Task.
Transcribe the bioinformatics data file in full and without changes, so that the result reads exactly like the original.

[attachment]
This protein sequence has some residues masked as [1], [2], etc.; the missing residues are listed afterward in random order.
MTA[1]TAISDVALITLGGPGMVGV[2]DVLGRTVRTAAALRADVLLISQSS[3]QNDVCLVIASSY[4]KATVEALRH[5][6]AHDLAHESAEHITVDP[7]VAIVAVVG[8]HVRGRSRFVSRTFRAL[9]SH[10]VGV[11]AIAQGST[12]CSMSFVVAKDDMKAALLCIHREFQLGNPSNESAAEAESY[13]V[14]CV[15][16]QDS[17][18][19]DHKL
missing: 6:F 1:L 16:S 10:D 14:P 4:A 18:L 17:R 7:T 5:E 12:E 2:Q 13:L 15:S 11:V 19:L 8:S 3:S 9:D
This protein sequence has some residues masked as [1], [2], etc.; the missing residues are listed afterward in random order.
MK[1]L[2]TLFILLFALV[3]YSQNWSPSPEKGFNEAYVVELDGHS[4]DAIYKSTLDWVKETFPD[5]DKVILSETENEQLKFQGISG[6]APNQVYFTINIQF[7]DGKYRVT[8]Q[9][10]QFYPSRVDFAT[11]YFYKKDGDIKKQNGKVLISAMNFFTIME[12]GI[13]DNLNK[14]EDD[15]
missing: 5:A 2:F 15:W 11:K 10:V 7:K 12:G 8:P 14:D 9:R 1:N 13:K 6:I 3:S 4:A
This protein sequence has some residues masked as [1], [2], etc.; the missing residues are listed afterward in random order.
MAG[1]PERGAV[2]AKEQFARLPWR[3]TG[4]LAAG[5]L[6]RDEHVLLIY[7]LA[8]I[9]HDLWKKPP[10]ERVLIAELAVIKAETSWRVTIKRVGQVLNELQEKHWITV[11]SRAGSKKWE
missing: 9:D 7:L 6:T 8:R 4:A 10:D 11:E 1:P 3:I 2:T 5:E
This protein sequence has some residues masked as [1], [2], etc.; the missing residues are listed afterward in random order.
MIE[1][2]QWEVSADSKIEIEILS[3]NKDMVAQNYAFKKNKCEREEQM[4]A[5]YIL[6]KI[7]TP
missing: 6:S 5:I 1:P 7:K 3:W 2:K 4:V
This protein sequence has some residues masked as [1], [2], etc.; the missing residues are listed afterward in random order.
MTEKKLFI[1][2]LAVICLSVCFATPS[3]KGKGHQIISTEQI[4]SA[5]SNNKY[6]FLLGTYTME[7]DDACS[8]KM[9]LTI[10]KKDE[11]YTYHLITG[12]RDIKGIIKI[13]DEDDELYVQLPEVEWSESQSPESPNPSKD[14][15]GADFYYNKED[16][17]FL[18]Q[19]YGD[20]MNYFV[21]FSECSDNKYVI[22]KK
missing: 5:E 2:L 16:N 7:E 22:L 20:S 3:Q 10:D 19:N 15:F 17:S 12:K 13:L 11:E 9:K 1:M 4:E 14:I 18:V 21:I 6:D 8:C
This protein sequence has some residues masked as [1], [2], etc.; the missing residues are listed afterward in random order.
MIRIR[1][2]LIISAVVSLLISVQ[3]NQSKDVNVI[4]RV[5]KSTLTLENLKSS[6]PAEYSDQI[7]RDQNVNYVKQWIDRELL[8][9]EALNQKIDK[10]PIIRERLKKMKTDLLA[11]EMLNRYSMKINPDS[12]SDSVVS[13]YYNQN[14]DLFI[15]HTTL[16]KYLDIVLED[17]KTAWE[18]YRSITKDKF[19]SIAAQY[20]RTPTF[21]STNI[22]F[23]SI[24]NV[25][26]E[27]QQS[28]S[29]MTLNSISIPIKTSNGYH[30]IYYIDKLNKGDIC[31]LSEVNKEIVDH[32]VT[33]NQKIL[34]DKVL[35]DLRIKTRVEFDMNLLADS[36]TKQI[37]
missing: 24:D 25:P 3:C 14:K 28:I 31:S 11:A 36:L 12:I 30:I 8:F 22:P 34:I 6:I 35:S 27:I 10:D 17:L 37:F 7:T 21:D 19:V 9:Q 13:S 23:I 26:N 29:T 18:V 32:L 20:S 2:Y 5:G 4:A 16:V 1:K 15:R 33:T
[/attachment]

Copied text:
This protein sequence has some residues masked as [1], [2], etc.; the missing residues are listed afterward in random order.
MTA[1]TAISDVALITLGGPGMVGV[2]DVLGRTVRTAAALRADVLLISQSS[3]QNDVCLVIASSY[4]KATVEALRH[5][6]AHDLAHESAEHITVDP[7]VAIVAVVG[8]HVRGRSRFVSRTFRAL[9]SH[10]VGV[11]AIAQGST[12]CSMSFVVAKDDMKAALLCIHREFQLGNPSNESAAEAESY[13]V[14]CV[15][16]QDS[17][18][19]DHKL
missing: 6:F 1:L 16:S 10:D 14:P 4:A 18:L 17:R 7:T 5:E 12:E 2:Q 13:L 15:S 11:V 19:L 8:S 3:S 9:D
This protein sequence has some residues masked as [1], [2], etc.; the missing residues are listed afterward in random order.
MK[1]L[2]TLFILLFALV[3]YSQNWSPSPEKGFNEAYVVELDGHS[4]DAIYKSTLDWVKETFPD[5]DKVILSETENEQLKFQGISG[6]APNQVYFTINIQF[7]DGKYRVT[8]Q[9][10]QFYPSRVDFAT[11]YFYKKDGDIKKQNGKVLISAMNFFTIME[12]GI[13]DNLNK[14]EDD[15]
missing: 5:A 2:F 15:W 11:K 10:V 7:K 12:G 8:P 14:D 9:R 1:N 13:K 6:I 3:S 4:A
This protein sequence has some residues masked as [1], [2], etc.; the missing residues are listed afterward in random order.
MAG[1]PERGAV[2]AKEQFARLPWR[3]TG[4]LAAG[5]L[6]RDEHVLLIY[7]LA[8]I[9]HDLWKKPP[10]ERVLIAELAVIKAETSWRVTIKRVGQVLNELQEKHWITV[11]SRAGSKKWE
missing: 9:D 7:L 6:T 8:R 4:A 10:D 11:E 1:P 3:I 2:T 5:E
This protein sequence has some residues masked as [1], [2], etc.; the missing residues are listed afterward in random order.
MIE[1][2]QWEVSADSKIEIEILS[3]NKDMVAQNYAFKKNKCEREEQM[4]A[5]YIL[6]KI[7]TP
missing: 6:S 5:I 1:P 7:K 3:W 2:K 4:V
This protein sequence has some residues masked as [1], [2], etc.; the missing residues are listed afterward in random order.
MTEKKLFI[1][2]LAVICLSVCFATPS[3]KGKGHQIISTEQI[4]SA[5]SNNKY[6]FLLGTYTME[7]DDACS[8]KM[9]LTI[10]KKDE[11]YTYHLITG[12]RDIKGIIKI[13]DEDDELYVQLPEVEWSESQSPESPNPSKD[14][15]GADFYYNKED[16][17]FL[18]Q[19]YGD[20]MNYFV[21]FSECSDNKYVI[22]KK
missing: 5:E 2:L 16:N 7:E 22:L 20:S 3:Q 10:D 19:N 15:F 17:S 12:K 13:L 11:E 9:K 1:M 4:E 14:I 18:V 21:I 6:D 8:C
This protein sequence has some residues masked as [1], [2], etc.; the missing residues are listed afterward in random order.
MIRIR[1][2]LIISAVVSLLISVQ[3]NQSKDVNVI[4]RV[5]KSTLTLENLKSS[6]PAEYSDQI[7]RDQNVNYVKQWIDRELL[8][9]EALNQKIDK[10]PIIRERLKKMKTDLLA[11]EMLNRYSMKINPDS[12]SDSVVS[13]YYNQN[14]DLFI[15]HTTL[16]KYLDIVLED[17]KTAWE[18]YRSITKDKF[19]SIAAQY[20]RTPTF[21]STNI[22]F[23]SI[24]NV[25][26]E[27]QQS[28]S[29]MTLNSISIPIKTSNGYH[30]IYYIDKLNKGDIC[31]LSEVNKEIVDH[32]VT[33]NQKIL[34]DKVL[35]DLRIKTRVEFDMNLLADS[36]TKQI[37]
missing: 24:D 25:P 3:C 14:K 28:I 31:S 11:A 36:L 12:I 30:I 8:F 22:P 34:I 6:I 35:S 27:I 10:D 17:L 37:F 7:T 21:D 19:V 9:Q 13:S 23:I 26:N 29:T 18:V 32:L 20:S 2:Y 5:G 4:A 16:V 1:K 15:R 33:T